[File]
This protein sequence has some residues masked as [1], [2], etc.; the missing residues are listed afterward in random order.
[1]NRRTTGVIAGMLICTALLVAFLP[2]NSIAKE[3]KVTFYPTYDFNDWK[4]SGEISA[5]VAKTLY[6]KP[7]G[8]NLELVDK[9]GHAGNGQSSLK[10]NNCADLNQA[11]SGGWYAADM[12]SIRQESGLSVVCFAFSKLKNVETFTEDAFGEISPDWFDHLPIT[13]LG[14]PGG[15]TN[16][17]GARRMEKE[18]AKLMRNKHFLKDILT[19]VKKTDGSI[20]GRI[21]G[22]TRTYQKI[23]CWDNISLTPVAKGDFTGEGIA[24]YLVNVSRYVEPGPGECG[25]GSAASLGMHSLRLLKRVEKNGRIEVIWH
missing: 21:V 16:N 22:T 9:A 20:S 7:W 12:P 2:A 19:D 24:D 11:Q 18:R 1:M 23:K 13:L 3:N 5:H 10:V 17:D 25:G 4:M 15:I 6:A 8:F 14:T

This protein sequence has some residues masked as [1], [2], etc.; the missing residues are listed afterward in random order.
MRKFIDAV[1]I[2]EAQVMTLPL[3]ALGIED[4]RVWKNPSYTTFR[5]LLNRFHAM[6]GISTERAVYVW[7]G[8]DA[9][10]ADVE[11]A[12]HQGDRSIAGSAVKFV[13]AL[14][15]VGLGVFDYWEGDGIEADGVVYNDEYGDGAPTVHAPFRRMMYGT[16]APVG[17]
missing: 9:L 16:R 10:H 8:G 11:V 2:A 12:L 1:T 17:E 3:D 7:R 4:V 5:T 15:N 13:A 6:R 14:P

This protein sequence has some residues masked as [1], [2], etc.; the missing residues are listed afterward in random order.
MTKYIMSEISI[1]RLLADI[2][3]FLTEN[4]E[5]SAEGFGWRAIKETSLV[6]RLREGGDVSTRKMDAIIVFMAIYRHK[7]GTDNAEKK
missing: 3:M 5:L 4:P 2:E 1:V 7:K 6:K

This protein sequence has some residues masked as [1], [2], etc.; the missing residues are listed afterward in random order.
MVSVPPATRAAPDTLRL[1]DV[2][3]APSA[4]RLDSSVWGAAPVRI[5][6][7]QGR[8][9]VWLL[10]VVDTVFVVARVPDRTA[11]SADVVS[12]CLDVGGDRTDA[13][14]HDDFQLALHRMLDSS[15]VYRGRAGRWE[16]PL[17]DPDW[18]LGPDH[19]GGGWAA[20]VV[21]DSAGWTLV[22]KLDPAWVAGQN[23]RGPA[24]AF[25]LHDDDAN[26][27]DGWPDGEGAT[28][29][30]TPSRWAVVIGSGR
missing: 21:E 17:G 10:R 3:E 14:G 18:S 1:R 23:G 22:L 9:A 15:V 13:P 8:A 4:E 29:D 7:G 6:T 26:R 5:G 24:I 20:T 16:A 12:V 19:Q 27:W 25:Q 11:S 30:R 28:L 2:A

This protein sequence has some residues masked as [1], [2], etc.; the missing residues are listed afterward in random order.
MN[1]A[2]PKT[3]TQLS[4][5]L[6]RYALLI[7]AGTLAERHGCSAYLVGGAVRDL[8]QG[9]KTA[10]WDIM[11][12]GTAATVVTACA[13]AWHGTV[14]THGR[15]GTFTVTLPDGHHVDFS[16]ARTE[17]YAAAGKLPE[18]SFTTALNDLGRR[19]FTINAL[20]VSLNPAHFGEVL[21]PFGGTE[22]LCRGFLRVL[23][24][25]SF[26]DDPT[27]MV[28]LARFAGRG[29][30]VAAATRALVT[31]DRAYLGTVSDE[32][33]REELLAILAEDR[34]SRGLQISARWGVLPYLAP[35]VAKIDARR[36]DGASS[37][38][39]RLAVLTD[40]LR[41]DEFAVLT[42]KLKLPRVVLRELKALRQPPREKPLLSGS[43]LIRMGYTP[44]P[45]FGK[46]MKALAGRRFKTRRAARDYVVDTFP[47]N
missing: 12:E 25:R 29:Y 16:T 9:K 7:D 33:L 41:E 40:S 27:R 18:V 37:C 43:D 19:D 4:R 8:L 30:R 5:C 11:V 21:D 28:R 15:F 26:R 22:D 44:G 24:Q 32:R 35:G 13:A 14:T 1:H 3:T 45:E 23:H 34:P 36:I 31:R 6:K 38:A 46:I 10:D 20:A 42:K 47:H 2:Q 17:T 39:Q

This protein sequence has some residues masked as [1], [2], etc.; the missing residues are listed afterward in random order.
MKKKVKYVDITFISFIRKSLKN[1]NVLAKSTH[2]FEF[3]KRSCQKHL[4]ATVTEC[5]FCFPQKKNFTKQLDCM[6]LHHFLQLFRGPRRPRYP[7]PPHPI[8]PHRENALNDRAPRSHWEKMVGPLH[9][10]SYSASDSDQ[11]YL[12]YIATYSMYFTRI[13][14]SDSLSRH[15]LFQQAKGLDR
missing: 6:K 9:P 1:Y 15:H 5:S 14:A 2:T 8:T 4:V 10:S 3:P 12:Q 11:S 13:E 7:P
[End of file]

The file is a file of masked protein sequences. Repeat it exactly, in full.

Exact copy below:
This protein sequence has some residues masked as [1], [2], etc.; the missing residues are listed afterward in random order.
[1]NRRTTGVIAGMLICTALLVAFLP[2]NSIAKE[3]KVTFYPTYDFNDWK[4]SGEISA[5]VAKTLY[6]KP[7]G[8]NLELVDK[9]GHAGNGQSSLK[10]NNCADLNQA[11]SGGWYAADM[12]SIRQESGLSVVCFAFSKLKNVETFTEDAFGEISPDWFDHLPIT[13]LG[14]PGG[15]TN[16][17]GARRMEKE[18]AKLMRNKHFLKDILT[19]VKKTDGSI[20]GRI[21]G[22]TRTYQKI[23]CWDNISLTPVAKGDFTGEGIA[24]YLVNVSRYVEPGPGECG[25]GSAASLGMHSLRLLKRVEKNGRIEVIWH
missing: 21:V 16:N 22:T 9:A 20:S 7:W 12:P 2:A 19:D 24:D 11:Q 18:R 1:M 23:K 13:L 3:N 5:H 10:V 17:D 25:G 4:M 15:I 6:A 8:F 14:T

This protein sequence has some residues masked as [1], [2], etc.; the missing residues are listed afterward in random order.
MRKFIDAV[1]I[2]EAQVMTLPL[3]ALGIED[4]RVWKNPSYTTFR[5]LLNRFHAM[6]GISTERAVYVW[7]G[8]DA[9][10]ADVE[11]A[12]HQGDRSIAGSAVKFV[13]AL[14][15]VGLGVFDYWEGDGIEADGVVYNDEYGDGAPTVHAPFRRMMYGT[16]APVG[17]
missing: 9:L 16:R 10:H 8:G 11:V 2:A 12:L 1:T 17:E 3:D 7:R 4:V 5:T 15:N 13:A 6:R 14:P

This protein sequence has some residues masked as [1], [2], etc.; the missing residues are listed afterward in random order.
MTKYIMSEISI[1]RLLADI[2][3]FLTEN[4]E[5]SAEGFGWRAIKETSLV[6]RLREGGDVSTRKMDAIIVFMAIYRHK[7]GTDNAEKK
missing: 3:M 5:L 4:P 2:E 1:V 7:K 6:K

This protein sequence has some residues masked as [1], [2], etc.; the missing residues are listed afterward in random order.
MVSVPPATRAAPDTLRL[1]DV[2][3]APSA[4]RLDSSVWGAAPVRI[5][6][7]QGR[8][9]VWLL[10]VVDTVFVVARVPDRTA[11]SADVVS[12]CLDVGGDRTDA[13][14]HDDFQLALHRMLDSS[15]VYRGRAGRWE[16]PL[17]DPDW[18]LGPDH[19]GGGWAA[20]VV[21]DSAGWTLV[22]KLDPAWVAGQN[23]RGPA[24]AF[25]LHDDDAN[26][27]DGWPDGEGAT[28][29][30]TPSRWAVVIGSGR
missing: 21:E 17:G 10:R 3:E 14:G 18:S 1:R 23:G 22:L 9:A 15:V 13:P 8:A 4:E 29:D 7:G 6:T 26:R 5:G 24:I 20:T 16:A 12:V 19:Q 27:W 25:Q 11:S 30:R 28:L 2:A

This protein sequence has some residues masked as [1], [2], etc.; the missing residues are listed afterward in random order.
MN[1]A[2]PKT[3]TQLS[4][5]L[6]RYALLI[7]AGTLAERHGCSAYLVGGAVRDL[8]QG[9]KTA[10]WDIM[11][12]GTAATVVTACA[13]AWHGTV[14]THGR[15]GTFTVTLPDGHHVDFS[16]ARTE[17]YAAAGKLPE[18]SFTTALNDLGRR[19]FTINAL[20]VSLNPAHFGEVL[21]PFGGTE[22]LCRGFLRVL[23][24][25]SF[26]DDPT[27]MV[28]LARFAGRG[29][30]VAAATRALVT[31]DRAYLGTVSDE[32][33]REELLAILAEDR[34]SRGLQISARWGVLPYLAP[35]VAKIDARR[36]DGASS[37][38][39]RLAVLTD[40]LR[41]DEFAVLT[42]KLKLPRVVLRELKALRQPPREKPLLSGS[43]LIRMGYTP[44]P[45]FGK[46]MKALAGRRFKTRRAARDYVVDTFP[47]N
missing: 12:E 25:R 29:Y 16:T 9:K 7:D 33:L 41:E 40:S 27:R 18:V 37:C 43:D 19:D 4:R 8:L 30:R 5:C 11:V 21:D 28:R 15:F 26:R 22:D 44:G 24:Q 32:R 35:G 13:A 14:T 1:H 3:T 45:E 23:H 34:P 36:I 31:R 6:K 38:A 46:I 10:D 20:A 42:K 47:H 2:Q 17:T 39:Q

This protein sequence has some residues masked as [1], [2], etc.; the missing residues are listed afterward in random order.
MKKKVKYVDITFISFIRKSLKN[1]NVLAKSTH[2]FEF[3]KRSCQKHL[4]ATVTEC[5]FCFPQKKNFTKQLDCM[6]LHHFLQLFRGPRRPRYP[7]PPHPI[8]PHRENALNDRAPRSHWEKMVGPLH[9][10]SYSASDSDQ[11]YL[12]YIATYSMYFTRI[13][14]SDSLSRH[15]LFQQAKGLDR
missing: 6:K 9:P 1:Y 15:H 5:S 14:A 2:T 8:T 4:V 10:S 3:P 12:Q 11:S 13:E 7:P